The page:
If you have no plan on doing what's suggested to you, there is nothing wrong with politely, yet firmly, saying no. 

When it comes to cancer and its associated treatment, it's your health. The big, scary thing is happening to you. You don’t have to beat around the bush to make others feel better… especially when they’re making you feel worse.

4 Things NOT to say to someone with cancer

On the same note, there are certain things people going through cancer treatment don't need to hear. 

If you're reading this from the perspective of a friend or a loved one, you may accidentally say something that leads to the gloves coming off. 

The following statements are no-goes. Remove any thought of saying them immediately.

Immediately. 

1. "Forget what your doctor says! You should be juicing/on an alkaline diet/eating more carrots!"

You may be shocked that someone would say something like this, and rightly so. 

For those of you who think this is genuinely good advice, let me tell you that, in reality, this is a HARD NO. 

If someone with cancer wants to explore alternative therapies alongside mainstream cancer care, that’s their call. But you don't get to tell them how to approach their illness or wellness.

If you're an expert and the person with cancer wants your opinion, they will ask for it.

Until then, stand down. And, please, no more anecdotes about how a "friend of a friend's husband beat cancer with cold press carrot juice and a jog three times a day." 

Which brings me to... 

2. "My friend's aunt's second cousin's husband's sister had your cancer, and they died." 

In what world can this be thought of as helpful? 

I know this is something people tend to blurt out when they're nervous or scared, not being deliberately malicious. But everyone diagnosed with cancer has had a very harsh reminder of their mortality. They do not need you to remind them of this. 

I can guarantee your loved one with cancer has probably thought about their own death a million times. On top of that, they probably know people who've died from the same condition... and if the loved one's treatment is working, they may have survivor's guilt, too.

If you think you're going to say, "I know someone who died from what you've got," flick yourself on the wrist. You don't need to add fuel to the fire, as the situation is already emotionally complex enough.

3. "Do you think it's something you did that caused your cancer?" 

Again, this is something I've asked myself a million times. It's something every cancer patient has asked themselves a million times. 

Did I eat too much chocolate? 

Should I have been more active? 

Was my job too sedentary? 

Did my history of depression somehow cause my cancer? 

Is this all my fault?! 

We're already blaming ourselves enough as it is. Don't add to the guilt.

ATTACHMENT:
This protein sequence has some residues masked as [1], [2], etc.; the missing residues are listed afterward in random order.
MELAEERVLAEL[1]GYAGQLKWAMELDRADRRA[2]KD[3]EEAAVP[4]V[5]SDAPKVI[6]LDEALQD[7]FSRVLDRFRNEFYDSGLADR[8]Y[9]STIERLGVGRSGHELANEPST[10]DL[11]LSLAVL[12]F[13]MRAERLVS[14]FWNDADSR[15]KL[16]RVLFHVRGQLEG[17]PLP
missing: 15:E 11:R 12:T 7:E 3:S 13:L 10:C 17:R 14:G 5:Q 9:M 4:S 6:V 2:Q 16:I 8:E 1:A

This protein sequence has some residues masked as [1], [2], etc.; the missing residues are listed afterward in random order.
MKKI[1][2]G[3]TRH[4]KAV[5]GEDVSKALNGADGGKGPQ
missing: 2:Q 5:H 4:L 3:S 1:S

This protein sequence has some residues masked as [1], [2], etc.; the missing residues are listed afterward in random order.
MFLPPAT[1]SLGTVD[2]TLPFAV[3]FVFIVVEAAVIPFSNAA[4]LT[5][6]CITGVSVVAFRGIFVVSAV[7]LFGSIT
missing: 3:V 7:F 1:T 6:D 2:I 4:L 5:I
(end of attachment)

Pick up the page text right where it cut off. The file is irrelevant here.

Oh, and if you think you've "found" the reason for the cancer diagnosis, don't say, "I expect it was the smoking/drinking/unhealthy food/working where you worked/stress..." etc. 

Again, how does that help? What does it do but make everybody feel worse? If you can't keep your judgments to yourself in someone's time of need, the best thing for you to do is stay silent or stay away. 

4. "Are you going to die? What are your odds?"

This is a necessary question, but it’s for close friends and family only. Enough said. 

So, what can I say to a loved one with cancer? 

Advice is something people very rarely ask for, cancer or not. I also understand that asking, "Will you die?" may come from a place of worry. But anyone with cancer won't want to be asked that, either.

Relationships may change when a loved one has cancer, but you still need to speak from the heart. No one expects you to swoop in and save the day. You can't. It's all down to treatment, care, and many other factors beyond your control.

All you can do is listen if your loved one with cancer wants to talk.

And if you ask, "Is there anything I can do to help you with everyday things?" you have to mean it. Just one vacuum around the house, a hot meal, or one less pile of washing up can mean the world to some cancer patients.

If by "help," you mean "giving a quick platitude," then don't offer to help. We won't judge you. We're too busy with our own list of worries. 

Finally, if you don't know what to say, tell us, "I don't know what to say." Again, there will be no judgment from us. When we got diagnosed, we had no idea what to say either. And we'd prefer your honesty than a bid to appear "the most caring friend." 

If you're a person with a cancer diagnosis? Remember how you might have slipped up before you were the patient. Be as compassionate as you can be for the person before you.

It's hard work, but remember, everyone is doing their best. There's no perfect way to deal with this, and empathy from both sides can go a long way.

The information presented is solely for educational purposes, not as specific advice for the evaluation, management, or treatment of any condition.


The individual(s) who have written and created the content in and whose images appear in this article have been paid by Teva Pharmaceuticals for their contributions. This content represents the opinions of the contributor and does not necessarily reflect those of Teva Pharmaceuticals. Similarly, Teva Pharmaceuticals does not review, control, influence or endorse any content related to the contributor's websites or social media networks. This content is intended for informational and educational purposes and should not be considered medical advice or recommendations. Consult a qualified medical professional for diagnosis and before beginning or changing any treatment regimen. 

NPS-ALL-NP-01130 OCTOBER 2023